Geochronology and Igneous Geochemistry
Office: 387 Weeks Hall
Subduction is among the most significant, yet enigmatic processes shaping our planet. Volcanism in oceanic and continental arcs is but one manifestation of major chemical exchange between the crust and mantle. Adding a precise temporal framework to this volcanic activity is a challenge rewarded by unique insights about the timing and rates of magmatic processes and the ways that volcanoes grow and erode. Moreover, these lava flows and tephras commonly contain valuable archives of global changes in the Earth's magnetic field and climate.
My research efforts are focused on the origin and evolution of arc magma, the timing and longevity of geomagnetic polarity reversals recorded by lava flows, and Quaternary paleoclimate in the southern hemisphere. Current projects involve geologic mapping and sample collection in the field, geochemical and isotopic characterization of volcanic rocks and their phenocrysts, paleomagnetic analysis, and dating using 40Ar/39Ar or cosmogenic surface exposure methods. Technological advances now poise the 40Ar/39Ar dating method to revolutionize the timescale for Pleistocene and even Holocene volcanism.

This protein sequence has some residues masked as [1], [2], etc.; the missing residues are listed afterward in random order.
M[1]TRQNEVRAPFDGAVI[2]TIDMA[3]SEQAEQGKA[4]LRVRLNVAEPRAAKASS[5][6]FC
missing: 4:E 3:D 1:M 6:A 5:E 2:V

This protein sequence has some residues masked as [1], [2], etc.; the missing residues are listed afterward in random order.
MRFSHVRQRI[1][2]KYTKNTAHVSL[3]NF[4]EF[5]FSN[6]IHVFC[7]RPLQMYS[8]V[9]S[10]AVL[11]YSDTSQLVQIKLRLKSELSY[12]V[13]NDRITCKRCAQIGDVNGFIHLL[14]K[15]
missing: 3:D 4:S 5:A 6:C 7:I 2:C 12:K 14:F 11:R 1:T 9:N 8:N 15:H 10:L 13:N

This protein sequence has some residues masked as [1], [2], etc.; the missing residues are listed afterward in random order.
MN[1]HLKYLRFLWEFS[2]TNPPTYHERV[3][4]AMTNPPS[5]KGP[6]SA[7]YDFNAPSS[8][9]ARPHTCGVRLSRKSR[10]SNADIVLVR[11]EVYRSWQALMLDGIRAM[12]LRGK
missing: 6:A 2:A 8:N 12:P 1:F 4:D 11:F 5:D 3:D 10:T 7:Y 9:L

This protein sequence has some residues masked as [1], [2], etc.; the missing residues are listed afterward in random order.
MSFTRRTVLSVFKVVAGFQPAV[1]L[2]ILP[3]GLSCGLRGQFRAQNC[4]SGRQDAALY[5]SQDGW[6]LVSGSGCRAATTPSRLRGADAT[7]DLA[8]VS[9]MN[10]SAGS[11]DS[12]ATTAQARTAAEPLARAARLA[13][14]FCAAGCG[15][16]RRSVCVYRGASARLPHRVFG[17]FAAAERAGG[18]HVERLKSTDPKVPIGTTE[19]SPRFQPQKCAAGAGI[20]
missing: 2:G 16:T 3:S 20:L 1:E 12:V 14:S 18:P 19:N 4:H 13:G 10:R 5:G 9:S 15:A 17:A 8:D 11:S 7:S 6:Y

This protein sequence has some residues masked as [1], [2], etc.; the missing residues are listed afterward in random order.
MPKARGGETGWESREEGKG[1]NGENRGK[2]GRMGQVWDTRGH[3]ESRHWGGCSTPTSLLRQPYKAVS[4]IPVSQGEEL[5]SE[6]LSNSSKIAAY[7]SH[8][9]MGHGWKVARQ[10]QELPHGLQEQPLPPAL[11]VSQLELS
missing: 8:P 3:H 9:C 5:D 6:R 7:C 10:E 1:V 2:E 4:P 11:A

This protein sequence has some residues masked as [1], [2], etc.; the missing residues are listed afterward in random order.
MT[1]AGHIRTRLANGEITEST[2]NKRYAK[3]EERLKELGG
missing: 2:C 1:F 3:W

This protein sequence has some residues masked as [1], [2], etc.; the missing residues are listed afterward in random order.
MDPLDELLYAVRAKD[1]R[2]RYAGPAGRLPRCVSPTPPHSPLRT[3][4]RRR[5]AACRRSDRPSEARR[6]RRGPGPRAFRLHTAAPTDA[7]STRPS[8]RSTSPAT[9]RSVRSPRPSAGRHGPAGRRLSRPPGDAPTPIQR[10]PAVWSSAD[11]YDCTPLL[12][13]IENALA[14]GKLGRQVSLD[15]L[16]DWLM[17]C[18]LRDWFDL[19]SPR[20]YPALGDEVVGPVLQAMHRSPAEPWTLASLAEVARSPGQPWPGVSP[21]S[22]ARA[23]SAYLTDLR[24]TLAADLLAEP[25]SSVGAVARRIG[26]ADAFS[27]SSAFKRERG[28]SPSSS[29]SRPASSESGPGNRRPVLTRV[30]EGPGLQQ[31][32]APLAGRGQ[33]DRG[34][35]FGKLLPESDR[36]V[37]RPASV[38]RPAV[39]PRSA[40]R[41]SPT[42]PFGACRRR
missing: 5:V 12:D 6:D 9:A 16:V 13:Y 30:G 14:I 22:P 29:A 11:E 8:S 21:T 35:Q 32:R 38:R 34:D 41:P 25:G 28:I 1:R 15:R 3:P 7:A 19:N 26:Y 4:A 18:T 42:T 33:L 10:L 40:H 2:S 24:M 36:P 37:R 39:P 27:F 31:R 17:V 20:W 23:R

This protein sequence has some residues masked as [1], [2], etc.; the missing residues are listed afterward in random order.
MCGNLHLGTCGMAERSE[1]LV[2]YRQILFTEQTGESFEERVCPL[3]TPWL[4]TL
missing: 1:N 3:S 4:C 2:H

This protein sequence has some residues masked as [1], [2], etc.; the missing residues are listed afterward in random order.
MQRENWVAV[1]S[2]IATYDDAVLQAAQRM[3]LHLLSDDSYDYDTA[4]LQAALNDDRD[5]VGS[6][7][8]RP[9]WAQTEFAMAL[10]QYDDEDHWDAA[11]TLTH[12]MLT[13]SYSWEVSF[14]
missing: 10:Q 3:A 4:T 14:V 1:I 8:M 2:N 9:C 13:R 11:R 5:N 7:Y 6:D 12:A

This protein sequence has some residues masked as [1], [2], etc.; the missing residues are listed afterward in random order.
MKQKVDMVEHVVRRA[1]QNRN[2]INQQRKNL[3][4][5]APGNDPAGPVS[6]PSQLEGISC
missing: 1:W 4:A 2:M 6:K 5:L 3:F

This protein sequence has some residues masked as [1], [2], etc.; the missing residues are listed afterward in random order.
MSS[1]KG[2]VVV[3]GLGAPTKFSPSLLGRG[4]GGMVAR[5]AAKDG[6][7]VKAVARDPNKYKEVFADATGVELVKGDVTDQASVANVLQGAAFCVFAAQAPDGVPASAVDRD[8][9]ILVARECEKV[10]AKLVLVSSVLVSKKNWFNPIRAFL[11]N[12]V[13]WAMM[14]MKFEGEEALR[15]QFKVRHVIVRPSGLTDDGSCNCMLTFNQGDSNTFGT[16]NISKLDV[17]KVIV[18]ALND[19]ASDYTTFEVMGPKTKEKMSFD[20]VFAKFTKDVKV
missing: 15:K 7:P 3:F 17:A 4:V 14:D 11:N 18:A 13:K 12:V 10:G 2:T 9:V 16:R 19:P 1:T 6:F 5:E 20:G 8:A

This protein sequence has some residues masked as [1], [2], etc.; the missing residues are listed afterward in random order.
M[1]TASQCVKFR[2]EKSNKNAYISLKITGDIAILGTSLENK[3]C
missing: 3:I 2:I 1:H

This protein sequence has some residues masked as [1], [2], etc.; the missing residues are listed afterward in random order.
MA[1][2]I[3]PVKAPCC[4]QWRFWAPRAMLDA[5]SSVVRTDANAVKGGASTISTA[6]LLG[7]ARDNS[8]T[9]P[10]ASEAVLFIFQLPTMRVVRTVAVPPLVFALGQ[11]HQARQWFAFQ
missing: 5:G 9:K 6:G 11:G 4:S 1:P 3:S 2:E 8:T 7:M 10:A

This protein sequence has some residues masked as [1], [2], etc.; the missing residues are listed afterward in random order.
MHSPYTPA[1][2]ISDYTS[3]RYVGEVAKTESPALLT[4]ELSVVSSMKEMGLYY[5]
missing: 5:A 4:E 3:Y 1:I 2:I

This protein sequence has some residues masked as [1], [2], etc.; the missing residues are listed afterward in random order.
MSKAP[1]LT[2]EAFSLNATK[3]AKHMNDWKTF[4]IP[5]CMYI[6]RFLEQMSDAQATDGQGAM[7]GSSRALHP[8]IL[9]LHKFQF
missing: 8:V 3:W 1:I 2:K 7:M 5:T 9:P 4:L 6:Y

The Rare Gas Geochronology Laboratory under my direction houses equipment for both radioisotopic dating using 40Ar/39Ar methods and surface exposure dating using cosmogenic helium. The principal focus of research is on Quatenary volcanism. However, the versatility and precision of the 40Ar/39Ar geochronometer is being extended toward problems in structural geology, tectonics, sedimentary basin evolution, economic geology and petrology through collaboration with many Departmental and external faculty.
Geoscience 610: Geochronology, Timescales, & Rates of Geological Processes
Geoscience 771: Igneous Petrology for gradudate students
Geoscience 370: Petrology
Geoscience 875, Graduate Research Seminars on igneous processes
Current Graduate Students